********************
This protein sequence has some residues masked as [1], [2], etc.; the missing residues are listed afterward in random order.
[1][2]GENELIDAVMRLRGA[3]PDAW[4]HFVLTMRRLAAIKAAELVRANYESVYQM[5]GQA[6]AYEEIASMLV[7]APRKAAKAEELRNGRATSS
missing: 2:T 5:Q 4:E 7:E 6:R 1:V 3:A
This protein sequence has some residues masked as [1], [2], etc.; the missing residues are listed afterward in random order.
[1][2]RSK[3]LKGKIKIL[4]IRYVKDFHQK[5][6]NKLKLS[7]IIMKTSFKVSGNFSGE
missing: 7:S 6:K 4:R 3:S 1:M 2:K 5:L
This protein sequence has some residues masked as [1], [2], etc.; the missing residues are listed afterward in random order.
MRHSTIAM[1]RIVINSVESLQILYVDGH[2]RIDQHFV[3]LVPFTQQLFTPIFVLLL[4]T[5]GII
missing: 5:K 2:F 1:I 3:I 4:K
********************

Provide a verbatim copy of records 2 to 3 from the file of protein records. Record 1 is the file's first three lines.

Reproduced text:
This protein sequence has some residues masked as [1], [2], etc.; the missing residues are listed afterward in random order.
[1][2]RSK[3]LKGKIKIL[4]IRYVKDFHQK[5][6]NKLKLS[7]IIMKTSFKVSGNFSGE
missing: 7:S 6:K 4:R 3:S 1:M 2:K 5:L
This protein sequence has some residues masked as [1], [2], etc.; the missing residues are listed afterward in random order.
MRHSTIAM[1]RIVINSVESLQILYVDGH[2]RIDQHFV[3]LVPFTQQLFTPIFVLLL[4]T[5]GII
missing: 5:K 2:F 1:I 3:I 4:K